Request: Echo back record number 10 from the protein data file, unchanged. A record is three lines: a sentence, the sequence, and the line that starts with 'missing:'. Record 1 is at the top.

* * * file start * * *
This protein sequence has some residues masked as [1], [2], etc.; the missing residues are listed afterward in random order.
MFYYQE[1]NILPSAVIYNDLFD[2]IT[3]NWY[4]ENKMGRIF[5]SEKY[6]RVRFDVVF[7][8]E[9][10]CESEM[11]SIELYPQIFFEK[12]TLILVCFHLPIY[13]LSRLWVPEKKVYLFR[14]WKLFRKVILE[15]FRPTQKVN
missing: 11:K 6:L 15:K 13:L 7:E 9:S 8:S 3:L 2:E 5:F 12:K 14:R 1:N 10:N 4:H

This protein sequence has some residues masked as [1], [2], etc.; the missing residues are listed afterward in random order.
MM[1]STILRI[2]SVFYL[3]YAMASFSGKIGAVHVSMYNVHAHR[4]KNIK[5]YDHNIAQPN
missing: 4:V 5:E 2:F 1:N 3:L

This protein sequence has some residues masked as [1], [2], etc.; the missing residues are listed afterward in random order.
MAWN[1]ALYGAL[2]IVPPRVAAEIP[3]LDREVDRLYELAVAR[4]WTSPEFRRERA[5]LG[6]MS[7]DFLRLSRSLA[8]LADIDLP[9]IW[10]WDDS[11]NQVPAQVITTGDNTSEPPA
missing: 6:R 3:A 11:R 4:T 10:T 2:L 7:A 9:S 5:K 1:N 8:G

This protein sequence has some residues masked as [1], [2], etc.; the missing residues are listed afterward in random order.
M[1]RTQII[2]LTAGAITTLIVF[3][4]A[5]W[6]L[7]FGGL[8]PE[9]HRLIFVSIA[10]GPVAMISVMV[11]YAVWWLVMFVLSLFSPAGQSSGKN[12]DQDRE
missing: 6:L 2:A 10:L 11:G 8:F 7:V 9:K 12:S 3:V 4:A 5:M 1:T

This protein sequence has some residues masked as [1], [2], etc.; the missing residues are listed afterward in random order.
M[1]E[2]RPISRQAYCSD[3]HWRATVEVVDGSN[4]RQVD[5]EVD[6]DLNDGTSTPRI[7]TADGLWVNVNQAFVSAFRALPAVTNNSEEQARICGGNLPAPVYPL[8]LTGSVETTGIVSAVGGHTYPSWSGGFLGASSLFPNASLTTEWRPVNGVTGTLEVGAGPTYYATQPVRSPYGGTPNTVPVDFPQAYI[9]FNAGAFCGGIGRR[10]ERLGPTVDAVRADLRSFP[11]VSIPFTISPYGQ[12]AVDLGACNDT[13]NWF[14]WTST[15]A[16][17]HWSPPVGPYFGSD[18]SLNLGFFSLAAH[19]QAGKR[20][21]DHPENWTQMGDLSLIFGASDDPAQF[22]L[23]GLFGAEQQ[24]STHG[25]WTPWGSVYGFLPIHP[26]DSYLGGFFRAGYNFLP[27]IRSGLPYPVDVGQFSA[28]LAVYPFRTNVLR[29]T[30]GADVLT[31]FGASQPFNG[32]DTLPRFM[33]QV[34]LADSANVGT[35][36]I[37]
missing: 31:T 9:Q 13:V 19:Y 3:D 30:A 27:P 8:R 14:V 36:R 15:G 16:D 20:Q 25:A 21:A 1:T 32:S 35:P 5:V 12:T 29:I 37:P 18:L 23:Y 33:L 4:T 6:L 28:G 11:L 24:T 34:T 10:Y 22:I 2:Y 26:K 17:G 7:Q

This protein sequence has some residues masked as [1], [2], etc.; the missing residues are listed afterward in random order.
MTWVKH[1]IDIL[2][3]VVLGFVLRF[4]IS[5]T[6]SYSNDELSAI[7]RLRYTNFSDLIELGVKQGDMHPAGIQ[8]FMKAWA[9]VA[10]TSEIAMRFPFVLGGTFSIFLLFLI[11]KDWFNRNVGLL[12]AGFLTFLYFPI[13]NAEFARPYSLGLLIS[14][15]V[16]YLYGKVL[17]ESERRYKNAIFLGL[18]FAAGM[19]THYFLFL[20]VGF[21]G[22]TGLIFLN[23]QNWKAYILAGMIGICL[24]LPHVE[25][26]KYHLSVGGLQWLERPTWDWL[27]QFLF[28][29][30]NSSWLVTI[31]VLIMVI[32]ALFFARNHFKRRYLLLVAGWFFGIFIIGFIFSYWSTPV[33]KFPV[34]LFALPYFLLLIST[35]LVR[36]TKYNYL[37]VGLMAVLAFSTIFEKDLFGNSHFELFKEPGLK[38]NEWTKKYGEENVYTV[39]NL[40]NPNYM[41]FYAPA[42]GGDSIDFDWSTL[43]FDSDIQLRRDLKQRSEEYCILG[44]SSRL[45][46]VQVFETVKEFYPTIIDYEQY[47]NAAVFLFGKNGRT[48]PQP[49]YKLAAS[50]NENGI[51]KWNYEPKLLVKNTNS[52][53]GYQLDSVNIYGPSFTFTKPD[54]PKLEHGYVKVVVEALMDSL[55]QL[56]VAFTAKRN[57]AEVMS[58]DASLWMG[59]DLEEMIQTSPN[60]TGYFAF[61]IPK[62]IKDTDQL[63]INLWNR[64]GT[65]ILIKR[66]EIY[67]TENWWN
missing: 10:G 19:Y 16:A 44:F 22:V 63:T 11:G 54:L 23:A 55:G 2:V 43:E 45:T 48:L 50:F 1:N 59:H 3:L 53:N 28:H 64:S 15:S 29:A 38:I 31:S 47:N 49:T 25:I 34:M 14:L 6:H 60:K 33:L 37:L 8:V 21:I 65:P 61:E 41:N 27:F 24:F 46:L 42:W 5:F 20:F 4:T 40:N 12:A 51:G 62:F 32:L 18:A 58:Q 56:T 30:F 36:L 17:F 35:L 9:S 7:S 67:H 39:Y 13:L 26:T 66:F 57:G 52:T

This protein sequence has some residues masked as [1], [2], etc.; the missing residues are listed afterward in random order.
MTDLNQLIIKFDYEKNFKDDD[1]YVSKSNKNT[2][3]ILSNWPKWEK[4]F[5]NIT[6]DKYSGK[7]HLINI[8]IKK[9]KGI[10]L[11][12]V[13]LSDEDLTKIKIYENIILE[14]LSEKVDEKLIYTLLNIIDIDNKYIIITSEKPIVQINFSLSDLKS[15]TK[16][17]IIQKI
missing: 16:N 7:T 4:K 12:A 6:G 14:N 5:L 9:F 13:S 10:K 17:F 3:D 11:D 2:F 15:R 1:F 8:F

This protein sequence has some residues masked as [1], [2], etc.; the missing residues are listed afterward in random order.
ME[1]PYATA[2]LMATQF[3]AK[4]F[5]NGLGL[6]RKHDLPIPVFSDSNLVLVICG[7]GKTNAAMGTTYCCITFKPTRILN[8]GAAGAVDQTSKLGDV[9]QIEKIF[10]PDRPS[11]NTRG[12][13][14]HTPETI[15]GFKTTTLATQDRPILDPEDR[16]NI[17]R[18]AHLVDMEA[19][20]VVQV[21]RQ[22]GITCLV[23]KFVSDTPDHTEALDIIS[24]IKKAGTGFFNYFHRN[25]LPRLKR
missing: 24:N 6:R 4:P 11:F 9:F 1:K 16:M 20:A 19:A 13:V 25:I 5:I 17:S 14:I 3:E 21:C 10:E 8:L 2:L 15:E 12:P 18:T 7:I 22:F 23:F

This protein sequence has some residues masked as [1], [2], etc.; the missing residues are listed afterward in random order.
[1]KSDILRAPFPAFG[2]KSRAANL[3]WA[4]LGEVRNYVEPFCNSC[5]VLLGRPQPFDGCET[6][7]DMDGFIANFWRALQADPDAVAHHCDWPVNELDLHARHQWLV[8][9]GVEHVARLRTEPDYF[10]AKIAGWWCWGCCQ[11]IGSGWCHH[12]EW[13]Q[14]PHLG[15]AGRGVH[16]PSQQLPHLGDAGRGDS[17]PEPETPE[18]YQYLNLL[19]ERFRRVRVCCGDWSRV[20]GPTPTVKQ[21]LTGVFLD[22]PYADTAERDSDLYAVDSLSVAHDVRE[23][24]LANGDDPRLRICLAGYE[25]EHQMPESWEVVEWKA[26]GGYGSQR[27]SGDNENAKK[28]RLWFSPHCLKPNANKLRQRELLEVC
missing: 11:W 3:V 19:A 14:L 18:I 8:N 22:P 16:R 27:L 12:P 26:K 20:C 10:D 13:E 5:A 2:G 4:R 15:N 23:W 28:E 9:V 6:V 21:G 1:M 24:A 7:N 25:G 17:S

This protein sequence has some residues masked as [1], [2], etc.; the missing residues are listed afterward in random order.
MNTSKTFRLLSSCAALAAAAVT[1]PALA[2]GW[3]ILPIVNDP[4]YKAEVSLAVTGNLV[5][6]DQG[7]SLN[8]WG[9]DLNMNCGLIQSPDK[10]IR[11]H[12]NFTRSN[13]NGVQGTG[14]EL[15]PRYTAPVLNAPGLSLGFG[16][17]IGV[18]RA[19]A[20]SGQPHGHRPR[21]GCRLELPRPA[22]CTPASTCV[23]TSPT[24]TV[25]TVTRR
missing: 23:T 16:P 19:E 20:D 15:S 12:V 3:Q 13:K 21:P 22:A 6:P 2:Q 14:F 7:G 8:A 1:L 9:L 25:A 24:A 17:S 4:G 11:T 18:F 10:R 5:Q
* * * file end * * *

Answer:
This protein sequence has some residues masked as [1], [2], etc.; the missing residues are listed afterward in random order.
MNTSKTFRLLSSCAALAAAAVT[1]PALA[2]GW[3]ILPIVNDP[4]YKAEVSLAVTGNLV[5][6]DQG[7]SLN[8]WG[9]DLNMNCGLIQSPDK[10]IR[11]H[12]NFTRSN[13]NGVQGTG[14]EL[15]PRYTAPVLNAPGLSLGFG[16][17]IGV[18]RA[19]A[20]SGQPHGHRPR[21]GCRLELPRPA[22]CTPASTCV[23]TSPT[24]TV[25]TVTRR
missing: 23:T 16:P 19:E 20:D 15:S 12:V 3:Q 13:K 21:P 22:A 6:P 2:Q 14:F 7:G 8:A 1:L 9:L 25:A 24:A 17:S 4:G 11:T 18:F 10:R 5:Q